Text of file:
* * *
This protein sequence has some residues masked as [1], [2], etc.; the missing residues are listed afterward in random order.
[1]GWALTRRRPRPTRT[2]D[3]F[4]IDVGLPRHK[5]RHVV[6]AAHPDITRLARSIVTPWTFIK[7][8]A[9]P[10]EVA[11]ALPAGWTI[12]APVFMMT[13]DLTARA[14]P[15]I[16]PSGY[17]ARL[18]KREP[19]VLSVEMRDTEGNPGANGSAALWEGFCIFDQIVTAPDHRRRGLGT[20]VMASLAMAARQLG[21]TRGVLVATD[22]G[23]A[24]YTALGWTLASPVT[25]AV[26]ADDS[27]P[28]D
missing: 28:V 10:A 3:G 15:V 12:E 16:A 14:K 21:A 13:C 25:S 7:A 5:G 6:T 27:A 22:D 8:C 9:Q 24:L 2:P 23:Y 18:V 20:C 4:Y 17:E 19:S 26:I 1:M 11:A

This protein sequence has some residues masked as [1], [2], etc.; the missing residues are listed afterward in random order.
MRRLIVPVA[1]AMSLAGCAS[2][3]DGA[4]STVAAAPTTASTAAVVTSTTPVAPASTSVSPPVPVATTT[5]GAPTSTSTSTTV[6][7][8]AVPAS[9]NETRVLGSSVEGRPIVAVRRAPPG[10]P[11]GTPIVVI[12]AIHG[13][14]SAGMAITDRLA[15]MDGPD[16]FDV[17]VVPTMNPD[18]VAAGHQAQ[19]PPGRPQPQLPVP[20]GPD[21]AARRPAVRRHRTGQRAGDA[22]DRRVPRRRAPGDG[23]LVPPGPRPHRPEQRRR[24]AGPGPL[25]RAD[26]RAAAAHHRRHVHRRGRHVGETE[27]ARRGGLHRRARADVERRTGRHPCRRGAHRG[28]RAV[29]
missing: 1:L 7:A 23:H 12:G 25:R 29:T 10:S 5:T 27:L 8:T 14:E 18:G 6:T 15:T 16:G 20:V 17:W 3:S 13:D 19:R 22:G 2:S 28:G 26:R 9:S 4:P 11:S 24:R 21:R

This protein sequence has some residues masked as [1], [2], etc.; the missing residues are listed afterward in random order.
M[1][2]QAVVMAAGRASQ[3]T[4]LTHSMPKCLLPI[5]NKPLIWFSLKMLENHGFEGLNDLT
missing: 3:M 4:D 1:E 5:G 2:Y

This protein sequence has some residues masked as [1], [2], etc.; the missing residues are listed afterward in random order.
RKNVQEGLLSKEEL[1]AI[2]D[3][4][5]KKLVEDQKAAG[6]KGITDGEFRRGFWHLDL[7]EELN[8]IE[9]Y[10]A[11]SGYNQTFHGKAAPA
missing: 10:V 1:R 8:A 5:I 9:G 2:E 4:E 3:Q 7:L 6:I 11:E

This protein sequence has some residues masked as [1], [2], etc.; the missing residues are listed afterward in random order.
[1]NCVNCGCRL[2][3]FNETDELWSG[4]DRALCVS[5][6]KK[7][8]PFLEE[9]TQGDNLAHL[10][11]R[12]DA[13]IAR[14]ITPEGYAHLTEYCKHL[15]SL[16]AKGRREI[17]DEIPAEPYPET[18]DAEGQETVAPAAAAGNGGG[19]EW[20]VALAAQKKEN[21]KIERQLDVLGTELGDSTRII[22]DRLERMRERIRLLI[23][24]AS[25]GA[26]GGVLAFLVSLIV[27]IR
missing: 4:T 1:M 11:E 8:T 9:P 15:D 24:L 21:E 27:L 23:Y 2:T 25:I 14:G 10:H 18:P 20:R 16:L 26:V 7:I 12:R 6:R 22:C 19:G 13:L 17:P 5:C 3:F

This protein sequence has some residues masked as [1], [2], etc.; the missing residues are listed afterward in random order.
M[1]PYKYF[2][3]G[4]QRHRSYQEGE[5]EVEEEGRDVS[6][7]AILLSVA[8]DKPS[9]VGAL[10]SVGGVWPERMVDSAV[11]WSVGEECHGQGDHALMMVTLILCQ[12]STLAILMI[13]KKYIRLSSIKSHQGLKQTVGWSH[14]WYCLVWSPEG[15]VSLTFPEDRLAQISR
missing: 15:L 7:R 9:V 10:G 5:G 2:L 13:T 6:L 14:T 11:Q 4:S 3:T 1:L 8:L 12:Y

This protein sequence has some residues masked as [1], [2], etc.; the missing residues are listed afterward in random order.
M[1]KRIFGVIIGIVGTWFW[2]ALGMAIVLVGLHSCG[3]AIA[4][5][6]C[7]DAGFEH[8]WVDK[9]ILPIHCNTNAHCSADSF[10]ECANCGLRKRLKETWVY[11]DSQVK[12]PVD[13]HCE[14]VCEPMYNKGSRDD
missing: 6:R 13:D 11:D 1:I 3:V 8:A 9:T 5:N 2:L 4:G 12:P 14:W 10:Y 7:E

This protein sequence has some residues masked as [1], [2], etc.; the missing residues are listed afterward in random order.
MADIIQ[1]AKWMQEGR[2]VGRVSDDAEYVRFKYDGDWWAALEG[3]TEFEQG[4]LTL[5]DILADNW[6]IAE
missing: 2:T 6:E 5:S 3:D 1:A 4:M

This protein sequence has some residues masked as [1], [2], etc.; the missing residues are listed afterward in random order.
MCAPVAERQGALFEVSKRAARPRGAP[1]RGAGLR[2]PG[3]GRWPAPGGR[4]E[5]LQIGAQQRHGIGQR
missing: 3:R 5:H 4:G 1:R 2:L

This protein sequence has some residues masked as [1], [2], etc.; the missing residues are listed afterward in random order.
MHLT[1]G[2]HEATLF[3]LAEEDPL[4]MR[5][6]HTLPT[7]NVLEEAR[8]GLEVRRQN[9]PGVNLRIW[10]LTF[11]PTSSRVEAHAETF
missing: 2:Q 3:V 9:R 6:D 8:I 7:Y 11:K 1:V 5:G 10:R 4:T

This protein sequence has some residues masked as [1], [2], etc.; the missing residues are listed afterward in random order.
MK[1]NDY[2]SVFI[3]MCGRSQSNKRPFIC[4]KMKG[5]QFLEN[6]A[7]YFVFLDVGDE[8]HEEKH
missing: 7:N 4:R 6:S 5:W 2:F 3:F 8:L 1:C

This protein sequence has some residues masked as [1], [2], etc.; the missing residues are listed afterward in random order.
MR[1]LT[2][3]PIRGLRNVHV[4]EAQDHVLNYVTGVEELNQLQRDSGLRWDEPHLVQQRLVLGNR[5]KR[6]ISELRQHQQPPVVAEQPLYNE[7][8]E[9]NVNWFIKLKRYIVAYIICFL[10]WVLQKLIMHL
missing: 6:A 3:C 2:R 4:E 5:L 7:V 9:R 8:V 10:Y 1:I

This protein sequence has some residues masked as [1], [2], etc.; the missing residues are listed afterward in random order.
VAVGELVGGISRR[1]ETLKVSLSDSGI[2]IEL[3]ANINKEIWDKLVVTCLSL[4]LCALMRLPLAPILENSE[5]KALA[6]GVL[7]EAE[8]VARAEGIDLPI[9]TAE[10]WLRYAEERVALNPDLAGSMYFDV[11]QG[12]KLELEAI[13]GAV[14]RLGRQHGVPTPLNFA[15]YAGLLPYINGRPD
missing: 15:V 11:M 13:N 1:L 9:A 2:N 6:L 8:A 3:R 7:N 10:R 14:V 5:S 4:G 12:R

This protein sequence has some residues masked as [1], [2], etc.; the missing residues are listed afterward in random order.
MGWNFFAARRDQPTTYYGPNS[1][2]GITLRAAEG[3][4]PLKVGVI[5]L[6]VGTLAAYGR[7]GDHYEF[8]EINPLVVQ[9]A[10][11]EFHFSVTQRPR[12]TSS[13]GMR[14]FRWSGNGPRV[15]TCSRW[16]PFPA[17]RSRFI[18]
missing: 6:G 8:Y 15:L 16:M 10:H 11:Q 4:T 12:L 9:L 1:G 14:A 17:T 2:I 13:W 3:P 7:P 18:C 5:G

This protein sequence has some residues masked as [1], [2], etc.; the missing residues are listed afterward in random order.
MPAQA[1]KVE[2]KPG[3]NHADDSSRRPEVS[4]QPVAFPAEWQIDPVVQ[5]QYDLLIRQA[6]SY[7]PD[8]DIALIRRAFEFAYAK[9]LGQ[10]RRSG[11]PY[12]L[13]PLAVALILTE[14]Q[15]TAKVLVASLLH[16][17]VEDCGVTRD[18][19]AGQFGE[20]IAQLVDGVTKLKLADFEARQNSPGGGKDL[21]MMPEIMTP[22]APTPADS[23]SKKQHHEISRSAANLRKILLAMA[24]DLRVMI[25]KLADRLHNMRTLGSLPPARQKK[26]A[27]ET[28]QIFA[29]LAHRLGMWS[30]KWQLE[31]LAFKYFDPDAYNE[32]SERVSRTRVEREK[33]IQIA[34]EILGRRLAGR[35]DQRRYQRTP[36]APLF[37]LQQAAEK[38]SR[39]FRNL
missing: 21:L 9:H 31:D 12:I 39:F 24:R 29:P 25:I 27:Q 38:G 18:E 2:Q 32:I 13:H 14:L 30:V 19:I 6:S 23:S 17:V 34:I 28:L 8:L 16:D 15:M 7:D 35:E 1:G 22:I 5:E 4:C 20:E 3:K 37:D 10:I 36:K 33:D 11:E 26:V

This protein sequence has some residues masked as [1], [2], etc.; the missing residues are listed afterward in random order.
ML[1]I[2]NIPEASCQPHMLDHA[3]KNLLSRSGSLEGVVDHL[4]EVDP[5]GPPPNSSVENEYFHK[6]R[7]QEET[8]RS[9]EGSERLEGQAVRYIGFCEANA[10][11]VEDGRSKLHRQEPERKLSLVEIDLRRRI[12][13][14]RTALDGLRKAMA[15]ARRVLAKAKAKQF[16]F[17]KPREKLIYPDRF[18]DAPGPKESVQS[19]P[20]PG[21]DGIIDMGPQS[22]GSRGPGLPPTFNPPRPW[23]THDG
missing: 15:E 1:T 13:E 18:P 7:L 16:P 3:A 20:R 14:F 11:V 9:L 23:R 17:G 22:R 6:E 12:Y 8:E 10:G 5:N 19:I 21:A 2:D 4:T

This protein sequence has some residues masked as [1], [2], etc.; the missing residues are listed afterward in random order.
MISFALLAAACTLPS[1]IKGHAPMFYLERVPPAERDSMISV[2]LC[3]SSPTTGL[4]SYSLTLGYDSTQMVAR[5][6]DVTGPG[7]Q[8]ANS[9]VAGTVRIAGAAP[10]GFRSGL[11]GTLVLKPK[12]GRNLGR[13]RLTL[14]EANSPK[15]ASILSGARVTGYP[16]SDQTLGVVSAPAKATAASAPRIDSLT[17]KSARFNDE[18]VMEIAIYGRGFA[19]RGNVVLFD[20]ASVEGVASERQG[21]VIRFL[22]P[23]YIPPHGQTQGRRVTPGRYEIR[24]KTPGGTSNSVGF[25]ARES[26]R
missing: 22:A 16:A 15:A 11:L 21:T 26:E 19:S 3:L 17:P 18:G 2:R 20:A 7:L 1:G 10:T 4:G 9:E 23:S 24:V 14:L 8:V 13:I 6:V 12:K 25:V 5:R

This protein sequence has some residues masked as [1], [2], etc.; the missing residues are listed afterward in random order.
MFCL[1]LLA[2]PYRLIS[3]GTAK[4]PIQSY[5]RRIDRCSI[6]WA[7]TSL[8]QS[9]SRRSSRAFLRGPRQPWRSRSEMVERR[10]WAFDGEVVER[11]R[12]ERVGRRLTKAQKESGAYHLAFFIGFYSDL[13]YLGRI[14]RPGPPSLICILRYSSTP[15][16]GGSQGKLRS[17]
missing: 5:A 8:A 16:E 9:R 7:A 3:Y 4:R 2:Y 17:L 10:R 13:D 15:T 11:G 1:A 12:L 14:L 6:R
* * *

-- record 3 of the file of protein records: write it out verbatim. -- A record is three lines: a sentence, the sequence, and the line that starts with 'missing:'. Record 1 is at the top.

This protein sequence has some residues masked as [1], [2], etc.; the missing residues are listed afterward in random order.
M[1][2]QAVVMAAGRASQ[3]T[4]LTHSMPKCLLPI[5]NKPLIWFSLKMLENHGFEGLNDLT
missing: 3:M 4:D 1:E 5:G 2:Y